There will also be gains for the country’s climate objectives – with emissions reducing from 470 CO2-eq metric tons in 2022 to 171 CO2-eq metric tons in 2040 and then to 80 CO2-eq metric tons in 2050. Reduced coal use would also limit air and water pollution – which would ultimately benefit the health of individuals, and this is positive for productivity and economic growth.
Sources of finance
To finance the hefty bill of R8.5 trillion for the transitions, the World Bank highlights the reliance on domestic private investments – through subsidies or tax rebates to encourage capital flows toward climate-related projects, among other interventions to de-risk green investments. Government can also encourage households and businesses to invest by making them aware of climate risks. Instruments like the Green Finance Taxonomy, which classifies “green” assets, projects and sectors, could also be useful for potential investors to identify these.
The World Bank estimates the three transitions will require R8.5 trillion between now and 2050.Supplied World Bank
The World Bank noted that pension funds, collective investment funds and insurance companies could also provide finance climate action. “These investors own about R10 trillion (or 1.6 times the value of GDP in 2021) in financial assets that could be allocated toward green or climate-focused assets and investments,” the report read.
The development finance institutions such as the Development Bank of Southern Africa and the Industrial Development Corporation – known for supporting infrastructure finance with debt and equity finance – could also support climate-resilient projects.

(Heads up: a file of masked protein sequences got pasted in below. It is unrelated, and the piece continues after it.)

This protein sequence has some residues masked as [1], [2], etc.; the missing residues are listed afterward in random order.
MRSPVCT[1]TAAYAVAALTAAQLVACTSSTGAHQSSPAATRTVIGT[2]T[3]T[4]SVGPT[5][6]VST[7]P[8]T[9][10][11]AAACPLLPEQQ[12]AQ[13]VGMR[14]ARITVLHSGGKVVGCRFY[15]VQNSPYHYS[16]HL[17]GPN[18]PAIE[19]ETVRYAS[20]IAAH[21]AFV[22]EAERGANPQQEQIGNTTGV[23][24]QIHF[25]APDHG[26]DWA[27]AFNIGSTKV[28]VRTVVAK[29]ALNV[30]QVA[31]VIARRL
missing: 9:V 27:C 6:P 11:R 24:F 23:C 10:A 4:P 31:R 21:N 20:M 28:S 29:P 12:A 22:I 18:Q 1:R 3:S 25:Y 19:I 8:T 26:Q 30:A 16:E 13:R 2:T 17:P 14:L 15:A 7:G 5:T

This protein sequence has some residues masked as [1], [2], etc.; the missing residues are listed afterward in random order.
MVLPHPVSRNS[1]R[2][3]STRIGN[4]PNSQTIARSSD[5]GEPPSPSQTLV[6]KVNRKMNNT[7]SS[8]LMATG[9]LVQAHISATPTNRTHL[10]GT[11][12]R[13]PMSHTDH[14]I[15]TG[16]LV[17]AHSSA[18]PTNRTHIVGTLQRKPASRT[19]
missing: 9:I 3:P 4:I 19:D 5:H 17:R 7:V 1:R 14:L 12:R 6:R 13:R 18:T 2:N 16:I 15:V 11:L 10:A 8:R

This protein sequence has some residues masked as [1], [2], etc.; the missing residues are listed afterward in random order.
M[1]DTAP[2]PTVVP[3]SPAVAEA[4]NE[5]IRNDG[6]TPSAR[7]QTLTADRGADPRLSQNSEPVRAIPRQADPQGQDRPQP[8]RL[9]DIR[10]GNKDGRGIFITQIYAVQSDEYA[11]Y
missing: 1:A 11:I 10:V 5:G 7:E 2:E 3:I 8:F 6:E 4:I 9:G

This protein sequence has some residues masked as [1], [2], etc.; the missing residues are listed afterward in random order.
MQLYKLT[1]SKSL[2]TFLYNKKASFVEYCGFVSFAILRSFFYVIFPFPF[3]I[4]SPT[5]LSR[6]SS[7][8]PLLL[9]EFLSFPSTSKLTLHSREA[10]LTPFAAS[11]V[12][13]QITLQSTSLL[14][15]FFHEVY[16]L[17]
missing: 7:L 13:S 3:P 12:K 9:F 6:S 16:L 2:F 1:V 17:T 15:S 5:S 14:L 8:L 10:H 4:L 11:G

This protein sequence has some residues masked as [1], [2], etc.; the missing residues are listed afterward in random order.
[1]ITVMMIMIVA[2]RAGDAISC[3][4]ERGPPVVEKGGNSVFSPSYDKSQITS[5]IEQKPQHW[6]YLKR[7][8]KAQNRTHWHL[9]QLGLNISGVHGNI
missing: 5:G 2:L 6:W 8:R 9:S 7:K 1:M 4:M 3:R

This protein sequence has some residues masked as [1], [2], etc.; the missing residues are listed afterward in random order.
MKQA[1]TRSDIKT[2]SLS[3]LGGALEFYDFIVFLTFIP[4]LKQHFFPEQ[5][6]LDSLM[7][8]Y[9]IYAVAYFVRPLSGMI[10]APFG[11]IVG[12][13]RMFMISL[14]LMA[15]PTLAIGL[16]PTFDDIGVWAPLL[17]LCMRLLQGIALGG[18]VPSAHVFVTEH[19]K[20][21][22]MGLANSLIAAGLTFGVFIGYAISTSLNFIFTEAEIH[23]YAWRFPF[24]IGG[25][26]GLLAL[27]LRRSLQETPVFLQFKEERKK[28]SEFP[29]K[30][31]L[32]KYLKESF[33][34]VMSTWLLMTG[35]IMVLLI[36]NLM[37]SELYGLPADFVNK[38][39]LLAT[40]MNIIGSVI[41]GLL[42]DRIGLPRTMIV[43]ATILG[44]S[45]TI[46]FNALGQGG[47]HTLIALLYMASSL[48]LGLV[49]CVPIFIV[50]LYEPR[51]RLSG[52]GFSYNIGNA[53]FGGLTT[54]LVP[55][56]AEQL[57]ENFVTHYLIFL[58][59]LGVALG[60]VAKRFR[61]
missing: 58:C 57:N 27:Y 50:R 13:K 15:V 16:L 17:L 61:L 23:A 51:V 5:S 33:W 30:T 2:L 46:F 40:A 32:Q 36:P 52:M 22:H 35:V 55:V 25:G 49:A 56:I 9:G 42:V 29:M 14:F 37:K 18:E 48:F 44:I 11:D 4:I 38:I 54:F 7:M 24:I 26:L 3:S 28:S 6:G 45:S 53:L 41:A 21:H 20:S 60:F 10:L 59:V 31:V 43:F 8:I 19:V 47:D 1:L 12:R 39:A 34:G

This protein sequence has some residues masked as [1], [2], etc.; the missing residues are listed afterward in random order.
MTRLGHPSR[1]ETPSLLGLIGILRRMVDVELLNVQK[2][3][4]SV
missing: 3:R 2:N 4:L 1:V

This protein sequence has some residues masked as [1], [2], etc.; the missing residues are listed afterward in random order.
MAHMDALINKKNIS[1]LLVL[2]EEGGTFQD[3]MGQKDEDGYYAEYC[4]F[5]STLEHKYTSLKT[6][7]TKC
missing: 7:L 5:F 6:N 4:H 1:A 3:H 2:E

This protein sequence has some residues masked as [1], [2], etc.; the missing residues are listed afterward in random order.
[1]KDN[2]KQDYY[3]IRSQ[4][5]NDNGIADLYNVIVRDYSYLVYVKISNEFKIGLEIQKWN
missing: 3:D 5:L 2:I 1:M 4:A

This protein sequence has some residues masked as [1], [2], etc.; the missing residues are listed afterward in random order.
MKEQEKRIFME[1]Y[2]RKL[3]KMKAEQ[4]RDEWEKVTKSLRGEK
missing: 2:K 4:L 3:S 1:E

The World Bank also flags the use of green bonds to raise funding. Blended finance – a mix of public and private finance – is another option for funds.
Public finance such as the carbon tax could raise additional revenue that can bolster public investments in the transition.
Multilateral and bilateral development partnerships are considered critical sources of funding, and would be in the form of grants and concessional finance.
So far, South Africa has only received about R38 billion per year in climate finance, and mostly in the form of loans. Only about 11% was in the form of grants, the report read.
Cabinet recently approved an investment plan for $8.5 billion from international partners France, Germany, the UK, the US and the EU to support a just transition specifically in the electricity, electric vehicles and green hydrogen industries. The plan is to be announced at COP27.
The country also recently secured about R9 billion as part of the Climate Investment Funds (affiliated with the World Bank) accelerated coal transition investment programme.
The World Bank recommends making use of additional resources from the Green Climate Fund and the Global Environment Facility.
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